Je T'aime, Je T'aime opens on a formally conservative note—lanky red credits against a pitch-black background, with eerie choral music by Krzysztof Penderecki echoing behind it—and proceeds to rip it to shreds. Jacques Sternberg's screenplay snakes around thoughts, memories, and impulses as a means of revising them; it's not for nothing that the only piece of music in the film not by Penderecki is Thelonious Monk's “Misterioso,” itself a winding, cyclical parody of a basic set of piano scales. Resnais' title raises the question: If you say “I love you” twice in a row, what is the feedback between the two declarations? Can one negate the other in a vicious cycle?Excerpt from Slant Magazine located HERE
Image : NOTE: The below Blu-ray captures were taken directly from the Blu-ray disc.
Kino Lorber Blu-ray bring Resmais' masterful Je t'aime, Je t'aime to Blu-ray. So nice to see this film coming to 1080P. It leans a little teal/steely blue/grey (more than I would like) but looks very consistent and crisp - almost brittle. Detail is pleasing and there are instances of depth. It is in the original 1.66:1 - splashes of color (yellows, reds) show some richness. The source is clean - there are no marks, damage or speckles. Meticulous cinematography by Jean Boffety. This Blu-ray gave me a very watchable viewing that looks very strong in-motion.
CLICK EACH BLU-RAY CAPTURE TO SEE ALL IMAGES IN FULL 1920X1080 RESOLUTION
Kino Lorber use a DTS-HD Master 2.0 channel track at 1942 kbps (24-bit) in the original French language. For a science-fiction the effects are minimal and the transfer can export the film's requirements with relative ease. Notable is the unique score is by Krzysztof Penderecki (Children of Men, The Shining, Shutter Island, The Saragossa Manuscript) and, of course, Misterioso by Thelonious Monk. It all sounds superb - I wish there was an isolated track. Beautiful music. There are optional English subtitles offered and my Oppo has identified it as being a region 'A'-locked.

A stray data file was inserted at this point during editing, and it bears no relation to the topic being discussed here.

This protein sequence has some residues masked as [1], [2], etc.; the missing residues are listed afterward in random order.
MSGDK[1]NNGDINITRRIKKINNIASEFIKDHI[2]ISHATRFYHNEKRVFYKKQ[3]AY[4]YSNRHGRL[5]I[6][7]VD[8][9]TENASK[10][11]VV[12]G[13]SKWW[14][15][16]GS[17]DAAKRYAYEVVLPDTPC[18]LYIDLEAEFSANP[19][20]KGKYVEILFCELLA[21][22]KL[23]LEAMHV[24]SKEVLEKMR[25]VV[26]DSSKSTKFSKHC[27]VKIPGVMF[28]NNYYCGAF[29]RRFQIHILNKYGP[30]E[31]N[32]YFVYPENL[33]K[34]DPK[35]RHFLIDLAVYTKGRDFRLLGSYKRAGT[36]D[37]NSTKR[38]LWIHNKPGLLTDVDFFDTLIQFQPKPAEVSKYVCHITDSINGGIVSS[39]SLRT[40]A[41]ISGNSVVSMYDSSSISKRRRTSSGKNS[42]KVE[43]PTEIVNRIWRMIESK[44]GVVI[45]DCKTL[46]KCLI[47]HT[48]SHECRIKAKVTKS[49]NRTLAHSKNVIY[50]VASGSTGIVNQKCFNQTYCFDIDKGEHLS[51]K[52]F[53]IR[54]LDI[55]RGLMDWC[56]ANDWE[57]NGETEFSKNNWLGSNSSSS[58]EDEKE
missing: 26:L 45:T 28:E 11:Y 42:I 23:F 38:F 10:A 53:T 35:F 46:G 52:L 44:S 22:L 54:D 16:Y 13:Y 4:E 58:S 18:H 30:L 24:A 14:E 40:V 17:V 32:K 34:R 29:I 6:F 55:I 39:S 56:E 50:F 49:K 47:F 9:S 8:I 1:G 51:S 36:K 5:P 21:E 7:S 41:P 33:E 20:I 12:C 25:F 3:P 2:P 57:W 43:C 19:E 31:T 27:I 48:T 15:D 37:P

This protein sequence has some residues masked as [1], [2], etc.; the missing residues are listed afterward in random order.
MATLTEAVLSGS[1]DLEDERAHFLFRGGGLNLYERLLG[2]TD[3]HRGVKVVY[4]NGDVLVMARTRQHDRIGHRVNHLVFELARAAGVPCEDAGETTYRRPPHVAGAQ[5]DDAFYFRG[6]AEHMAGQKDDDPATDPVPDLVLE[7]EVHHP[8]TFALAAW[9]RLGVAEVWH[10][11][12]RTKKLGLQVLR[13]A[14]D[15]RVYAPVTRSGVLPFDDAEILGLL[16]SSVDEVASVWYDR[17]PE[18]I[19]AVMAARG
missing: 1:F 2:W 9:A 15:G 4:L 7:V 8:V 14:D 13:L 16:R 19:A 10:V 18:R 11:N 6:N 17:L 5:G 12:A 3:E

No commentary but Kino do a good job of adding some relevant supplements. We start with a 13-minute audio interview with Alain Resnais talking about Je t'aime je t'aime. Also included is a 16-minute interview with Claude Rich (Claude) sharing some memories of the production. We also get a curious featurette; a 20-minute piece entitled The Meeting of Alain Resnais and Jacques Sternberg, the Belgian writer of Je t'aime je t'aime (who passed away in 2006). There is also a trailer and the package has a liner notes leaflet with an excellent essay by Jonathan Rosenbaum.
October 23rd, 2015
About the Reviewer: Hello, fellow Beavers! I have been interested in film since I viewed a Chaplin festival on PBS when I was around 9 years old. I credit DVD with expanding my horizons to fill an almost ravenous desire to seek out new film experiences. I currently own approximately 9500 DVDs and have reviewed over 5000 myself. I appreciate my discussion Listserv for furthering my film education and inspiring me to continue running DVDBeaver. Plus a healthy thanks to those who donate and use our Amazon links.
Although I never wanted to become one of those guys who
focused 'too much' on image and sound quality - I
find HD is swiftly pushing me in that direction.
Oppo Digital BDP-83 Universal Region FREE Blu-ray/SACD
Gary W. Tooze